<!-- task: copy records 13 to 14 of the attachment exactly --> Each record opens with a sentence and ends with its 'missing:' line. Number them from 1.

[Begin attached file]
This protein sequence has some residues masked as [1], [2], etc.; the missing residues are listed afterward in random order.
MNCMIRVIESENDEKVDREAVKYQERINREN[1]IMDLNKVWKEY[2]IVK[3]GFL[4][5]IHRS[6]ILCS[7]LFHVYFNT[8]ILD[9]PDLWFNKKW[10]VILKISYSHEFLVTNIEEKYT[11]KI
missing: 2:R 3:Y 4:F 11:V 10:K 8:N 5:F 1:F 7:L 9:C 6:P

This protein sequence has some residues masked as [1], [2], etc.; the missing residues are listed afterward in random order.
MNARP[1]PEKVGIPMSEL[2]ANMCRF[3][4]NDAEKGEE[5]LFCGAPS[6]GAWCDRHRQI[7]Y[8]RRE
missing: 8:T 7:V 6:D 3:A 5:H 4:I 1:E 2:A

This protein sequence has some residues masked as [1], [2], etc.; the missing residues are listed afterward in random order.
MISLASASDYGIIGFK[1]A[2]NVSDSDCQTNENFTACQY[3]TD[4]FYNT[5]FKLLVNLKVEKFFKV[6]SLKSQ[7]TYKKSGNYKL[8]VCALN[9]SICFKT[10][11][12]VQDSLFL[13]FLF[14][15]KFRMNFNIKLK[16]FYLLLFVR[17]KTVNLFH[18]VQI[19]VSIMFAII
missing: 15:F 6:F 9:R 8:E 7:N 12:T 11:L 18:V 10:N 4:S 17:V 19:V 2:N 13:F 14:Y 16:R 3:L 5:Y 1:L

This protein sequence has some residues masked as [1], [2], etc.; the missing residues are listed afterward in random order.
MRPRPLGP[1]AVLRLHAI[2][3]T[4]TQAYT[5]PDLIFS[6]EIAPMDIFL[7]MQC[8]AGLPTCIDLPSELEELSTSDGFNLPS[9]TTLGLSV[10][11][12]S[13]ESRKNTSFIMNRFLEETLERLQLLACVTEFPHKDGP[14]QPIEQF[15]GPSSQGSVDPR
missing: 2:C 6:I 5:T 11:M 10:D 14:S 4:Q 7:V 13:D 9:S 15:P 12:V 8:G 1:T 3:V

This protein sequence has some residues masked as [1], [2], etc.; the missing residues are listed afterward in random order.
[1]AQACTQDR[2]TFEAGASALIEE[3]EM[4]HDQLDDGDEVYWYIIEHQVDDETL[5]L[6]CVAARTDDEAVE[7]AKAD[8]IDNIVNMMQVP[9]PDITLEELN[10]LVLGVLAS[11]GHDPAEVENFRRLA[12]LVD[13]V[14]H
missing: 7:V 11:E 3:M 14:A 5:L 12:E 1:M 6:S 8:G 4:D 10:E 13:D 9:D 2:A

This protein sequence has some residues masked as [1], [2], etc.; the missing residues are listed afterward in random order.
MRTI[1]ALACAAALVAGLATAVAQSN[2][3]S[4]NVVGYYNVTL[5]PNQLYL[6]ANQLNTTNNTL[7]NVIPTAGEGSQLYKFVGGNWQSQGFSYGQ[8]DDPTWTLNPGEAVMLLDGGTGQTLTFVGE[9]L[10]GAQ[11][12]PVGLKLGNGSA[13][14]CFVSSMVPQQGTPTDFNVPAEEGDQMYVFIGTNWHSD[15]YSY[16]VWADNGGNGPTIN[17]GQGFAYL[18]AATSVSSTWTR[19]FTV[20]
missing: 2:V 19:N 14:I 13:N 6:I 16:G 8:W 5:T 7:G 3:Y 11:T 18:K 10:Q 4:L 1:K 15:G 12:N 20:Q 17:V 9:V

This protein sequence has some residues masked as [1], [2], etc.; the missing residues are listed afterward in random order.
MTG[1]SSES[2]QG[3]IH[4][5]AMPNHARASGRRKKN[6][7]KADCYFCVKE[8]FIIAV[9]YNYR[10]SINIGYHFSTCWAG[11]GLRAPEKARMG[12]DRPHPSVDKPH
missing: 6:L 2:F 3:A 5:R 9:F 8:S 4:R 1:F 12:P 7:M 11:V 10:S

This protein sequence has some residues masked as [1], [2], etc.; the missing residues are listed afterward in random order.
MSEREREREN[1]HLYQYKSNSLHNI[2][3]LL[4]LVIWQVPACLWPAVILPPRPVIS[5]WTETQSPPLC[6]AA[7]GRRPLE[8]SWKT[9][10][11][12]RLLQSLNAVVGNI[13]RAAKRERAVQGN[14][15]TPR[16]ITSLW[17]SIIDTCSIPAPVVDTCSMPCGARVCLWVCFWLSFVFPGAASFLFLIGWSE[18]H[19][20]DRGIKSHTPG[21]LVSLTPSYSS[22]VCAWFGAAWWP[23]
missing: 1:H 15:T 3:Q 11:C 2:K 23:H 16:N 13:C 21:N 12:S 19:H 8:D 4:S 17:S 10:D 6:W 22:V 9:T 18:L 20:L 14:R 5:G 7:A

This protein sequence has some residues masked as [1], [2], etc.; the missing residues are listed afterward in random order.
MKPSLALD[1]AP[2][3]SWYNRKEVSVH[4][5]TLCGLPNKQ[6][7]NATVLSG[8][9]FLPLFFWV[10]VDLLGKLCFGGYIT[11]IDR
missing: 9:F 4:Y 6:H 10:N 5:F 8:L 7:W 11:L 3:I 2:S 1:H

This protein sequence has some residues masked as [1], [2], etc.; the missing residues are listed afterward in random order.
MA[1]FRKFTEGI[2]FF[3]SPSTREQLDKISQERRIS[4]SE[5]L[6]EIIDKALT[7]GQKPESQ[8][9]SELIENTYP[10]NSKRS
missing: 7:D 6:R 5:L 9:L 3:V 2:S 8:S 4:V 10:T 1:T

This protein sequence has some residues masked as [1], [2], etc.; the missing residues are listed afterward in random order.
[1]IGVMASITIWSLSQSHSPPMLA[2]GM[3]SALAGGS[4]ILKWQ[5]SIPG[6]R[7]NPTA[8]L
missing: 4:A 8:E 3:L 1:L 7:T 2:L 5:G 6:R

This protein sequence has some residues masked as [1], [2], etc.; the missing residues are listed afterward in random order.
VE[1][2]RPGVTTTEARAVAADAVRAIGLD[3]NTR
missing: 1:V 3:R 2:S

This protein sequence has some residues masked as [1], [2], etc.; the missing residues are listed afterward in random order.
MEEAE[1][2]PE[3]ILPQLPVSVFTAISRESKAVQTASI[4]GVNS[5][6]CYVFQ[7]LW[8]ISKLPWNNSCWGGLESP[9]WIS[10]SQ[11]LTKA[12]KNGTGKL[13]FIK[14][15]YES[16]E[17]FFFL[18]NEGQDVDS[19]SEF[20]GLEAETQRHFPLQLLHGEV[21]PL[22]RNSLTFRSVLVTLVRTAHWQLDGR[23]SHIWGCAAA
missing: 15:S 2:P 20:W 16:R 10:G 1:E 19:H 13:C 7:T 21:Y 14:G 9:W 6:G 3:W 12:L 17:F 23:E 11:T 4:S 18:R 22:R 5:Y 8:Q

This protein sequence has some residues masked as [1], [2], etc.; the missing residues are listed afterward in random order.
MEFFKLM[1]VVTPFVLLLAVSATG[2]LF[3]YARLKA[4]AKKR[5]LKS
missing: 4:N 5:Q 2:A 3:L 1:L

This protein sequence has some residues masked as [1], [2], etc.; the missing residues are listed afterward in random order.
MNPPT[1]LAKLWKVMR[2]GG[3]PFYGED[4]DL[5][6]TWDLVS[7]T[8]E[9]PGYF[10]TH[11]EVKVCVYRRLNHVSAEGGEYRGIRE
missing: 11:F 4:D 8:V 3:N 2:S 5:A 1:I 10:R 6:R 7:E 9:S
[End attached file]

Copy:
This protein sequence has some residues masked as [1], [2], etc.; the missing residues are listed afterward in random order.
MEEAE[1][2]PE[3]ILPQLPVSVFTAISRESKAVQTASI[4]GVNS[5][6]CYVFQ[7]LW[8]ISKLPWNNSCWGGLESP[9]WIS[10]SQ[11]LTKA[12]KNGTGKL[13]FIK[14][15]YES[16]E[17]FFFL[18]NEGQDVDS[19]SEF[20]GLEAETQRHFPLQLLHGEV[21]PL[22]RNSLTFRSVLVTLVRTAHWQLDGR[23]SHIWGCAAA
missing: 15:S 2:P 20:W 16:R 10:G 1:E 19:H 13:C 7:T 21:Y 14:G 9:W 6:G 3:W 12:L 17:F 23:E 11:T 4:S 18:R 22:R 5:Y 8:Q

This protein sequence has some residues masked as [1], [2], etc.; the missing residues are listed afterward in random order.
MEFFKLM[1]VVTPFVLLLAVSATG[2]LF[3]YARLKA[4]AKKR[5]LKS
missing: 4:N 5:Q 2:A 3:L 1:L